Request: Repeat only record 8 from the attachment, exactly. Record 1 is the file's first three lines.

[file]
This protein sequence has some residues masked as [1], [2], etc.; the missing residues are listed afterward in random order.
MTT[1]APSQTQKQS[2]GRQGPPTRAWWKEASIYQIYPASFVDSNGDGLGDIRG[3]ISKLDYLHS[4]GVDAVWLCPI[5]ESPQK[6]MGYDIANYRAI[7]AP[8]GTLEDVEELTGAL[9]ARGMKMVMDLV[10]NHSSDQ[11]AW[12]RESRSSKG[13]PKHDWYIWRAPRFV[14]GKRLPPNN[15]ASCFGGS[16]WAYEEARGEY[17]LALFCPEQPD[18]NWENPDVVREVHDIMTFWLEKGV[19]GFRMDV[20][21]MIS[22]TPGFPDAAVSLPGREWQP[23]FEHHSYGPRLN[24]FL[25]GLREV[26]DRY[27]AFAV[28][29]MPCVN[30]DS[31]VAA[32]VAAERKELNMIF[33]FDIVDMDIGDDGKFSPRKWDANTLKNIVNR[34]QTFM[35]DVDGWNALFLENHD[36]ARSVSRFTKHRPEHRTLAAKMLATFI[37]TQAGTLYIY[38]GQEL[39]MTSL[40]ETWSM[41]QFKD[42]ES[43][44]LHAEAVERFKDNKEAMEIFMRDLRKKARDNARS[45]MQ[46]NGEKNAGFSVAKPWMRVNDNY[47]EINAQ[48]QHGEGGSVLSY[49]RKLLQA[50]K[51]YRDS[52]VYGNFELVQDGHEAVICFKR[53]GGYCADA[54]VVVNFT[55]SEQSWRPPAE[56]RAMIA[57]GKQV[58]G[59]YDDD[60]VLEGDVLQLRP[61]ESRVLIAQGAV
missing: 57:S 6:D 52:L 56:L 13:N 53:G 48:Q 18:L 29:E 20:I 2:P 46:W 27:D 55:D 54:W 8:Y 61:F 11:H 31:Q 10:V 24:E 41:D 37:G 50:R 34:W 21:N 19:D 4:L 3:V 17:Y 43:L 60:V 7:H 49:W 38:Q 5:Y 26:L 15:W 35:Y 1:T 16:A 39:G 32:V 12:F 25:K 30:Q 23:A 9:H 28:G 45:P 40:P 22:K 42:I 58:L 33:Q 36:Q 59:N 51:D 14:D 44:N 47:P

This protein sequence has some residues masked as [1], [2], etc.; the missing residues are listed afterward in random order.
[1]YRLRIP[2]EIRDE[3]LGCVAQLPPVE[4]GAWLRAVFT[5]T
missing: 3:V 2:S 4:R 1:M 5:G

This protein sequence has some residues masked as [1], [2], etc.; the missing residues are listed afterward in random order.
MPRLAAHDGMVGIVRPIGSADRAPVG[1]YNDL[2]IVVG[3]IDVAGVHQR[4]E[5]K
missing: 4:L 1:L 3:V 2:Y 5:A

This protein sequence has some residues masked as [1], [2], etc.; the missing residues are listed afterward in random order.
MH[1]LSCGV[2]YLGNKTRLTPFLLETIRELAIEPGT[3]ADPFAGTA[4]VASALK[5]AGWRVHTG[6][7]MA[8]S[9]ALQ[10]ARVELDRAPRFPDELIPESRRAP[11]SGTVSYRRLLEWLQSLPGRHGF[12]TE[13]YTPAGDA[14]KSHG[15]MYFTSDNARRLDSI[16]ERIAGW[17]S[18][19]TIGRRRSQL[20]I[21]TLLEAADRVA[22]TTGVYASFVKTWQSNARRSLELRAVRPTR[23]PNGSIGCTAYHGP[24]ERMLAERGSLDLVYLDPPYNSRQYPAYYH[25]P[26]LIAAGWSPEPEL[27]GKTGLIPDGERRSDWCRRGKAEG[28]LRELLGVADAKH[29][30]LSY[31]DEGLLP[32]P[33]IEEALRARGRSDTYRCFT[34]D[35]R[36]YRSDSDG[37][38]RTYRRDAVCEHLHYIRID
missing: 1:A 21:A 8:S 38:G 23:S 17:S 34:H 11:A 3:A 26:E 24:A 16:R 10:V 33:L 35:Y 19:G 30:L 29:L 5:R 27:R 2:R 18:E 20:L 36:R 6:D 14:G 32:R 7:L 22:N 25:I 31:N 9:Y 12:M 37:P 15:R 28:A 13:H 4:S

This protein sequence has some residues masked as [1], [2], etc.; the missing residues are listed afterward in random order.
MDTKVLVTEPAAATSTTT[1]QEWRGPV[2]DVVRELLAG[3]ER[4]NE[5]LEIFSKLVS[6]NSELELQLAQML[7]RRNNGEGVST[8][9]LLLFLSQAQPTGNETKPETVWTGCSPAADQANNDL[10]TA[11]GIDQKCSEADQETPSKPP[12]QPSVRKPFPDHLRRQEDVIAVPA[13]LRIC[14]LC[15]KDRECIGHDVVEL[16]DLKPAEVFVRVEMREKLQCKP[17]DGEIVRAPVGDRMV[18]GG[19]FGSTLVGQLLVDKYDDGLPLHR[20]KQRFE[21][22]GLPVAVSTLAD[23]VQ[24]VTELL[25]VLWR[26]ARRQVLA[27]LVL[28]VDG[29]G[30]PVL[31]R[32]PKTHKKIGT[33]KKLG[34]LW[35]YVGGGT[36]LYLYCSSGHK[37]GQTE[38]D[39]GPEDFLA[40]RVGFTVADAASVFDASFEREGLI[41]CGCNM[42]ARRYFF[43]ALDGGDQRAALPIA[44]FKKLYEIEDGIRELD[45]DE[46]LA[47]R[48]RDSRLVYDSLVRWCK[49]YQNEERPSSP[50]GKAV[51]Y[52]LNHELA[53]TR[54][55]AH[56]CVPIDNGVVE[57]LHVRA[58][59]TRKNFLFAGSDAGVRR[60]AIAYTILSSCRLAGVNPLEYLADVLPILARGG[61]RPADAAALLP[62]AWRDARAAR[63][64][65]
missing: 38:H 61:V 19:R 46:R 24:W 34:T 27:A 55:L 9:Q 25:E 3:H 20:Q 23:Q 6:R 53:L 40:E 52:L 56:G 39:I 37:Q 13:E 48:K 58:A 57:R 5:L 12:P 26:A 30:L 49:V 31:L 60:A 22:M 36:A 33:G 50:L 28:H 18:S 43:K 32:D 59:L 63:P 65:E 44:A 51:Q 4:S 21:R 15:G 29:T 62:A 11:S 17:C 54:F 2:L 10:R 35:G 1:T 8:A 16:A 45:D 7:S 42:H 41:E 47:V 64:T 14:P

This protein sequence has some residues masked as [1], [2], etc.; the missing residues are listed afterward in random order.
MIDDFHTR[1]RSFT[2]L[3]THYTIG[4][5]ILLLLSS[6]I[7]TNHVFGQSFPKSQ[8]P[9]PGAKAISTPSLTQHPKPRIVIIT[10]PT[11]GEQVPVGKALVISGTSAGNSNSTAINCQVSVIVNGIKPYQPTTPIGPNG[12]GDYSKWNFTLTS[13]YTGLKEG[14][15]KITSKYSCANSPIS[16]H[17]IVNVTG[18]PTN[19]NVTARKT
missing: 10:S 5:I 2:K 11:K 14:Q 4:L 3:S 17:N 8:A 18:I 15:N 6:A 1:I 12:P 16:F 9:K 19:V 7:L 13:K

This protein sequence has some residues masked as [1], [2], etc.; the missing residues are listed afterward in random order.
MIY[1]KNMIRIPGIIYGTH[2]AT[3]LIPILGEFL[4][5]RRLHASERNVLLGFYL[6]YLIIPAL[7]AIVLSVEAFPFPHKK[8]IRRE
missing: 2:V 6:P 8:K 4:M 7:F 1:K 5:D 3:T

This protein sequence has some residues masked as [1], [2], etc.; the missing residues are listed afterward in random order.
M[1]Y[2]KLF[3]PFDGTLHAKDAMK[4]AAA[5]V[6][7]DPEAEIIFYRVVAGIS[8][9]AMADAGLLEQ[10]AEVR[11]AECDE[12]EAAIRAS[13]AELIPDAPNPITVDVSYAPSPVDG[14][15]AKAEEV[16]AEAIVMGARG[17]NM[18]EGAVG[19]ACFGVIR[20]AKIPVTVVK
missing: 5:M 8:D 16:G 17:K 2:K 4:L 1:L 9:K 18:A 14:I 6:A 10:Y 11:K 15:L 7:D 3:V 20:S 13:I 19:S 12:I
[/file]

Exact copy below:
This protein sequence has some residues masked as [1], [2], etc.; the missing residues are listed afterward in random order.
M[1]Y[2]KLF[3]PFDGTLHAKDAMK[4]AAA[5]V[6][7]DPEAEIIFYRVVAGIS[8][9]AMADAGLLEQ[10]AEVR[11]AECDE[12]EAAIRAS[13]AELIPDAPNPITVDVSYAPSPVDG[14][15]AKAEEV[16]AEAIVMGARG[17]NM[18]EGAVG[19]ACFGVIR[20]AKIPVTVVK
missing: 5:M 8:D 16:G 17:K 2:K 4:L 1:L 9:K 18:A 14:I 6:A 10:Y 11:K 15:L 7:D 3:V 20:S 13:I 19:S 12:I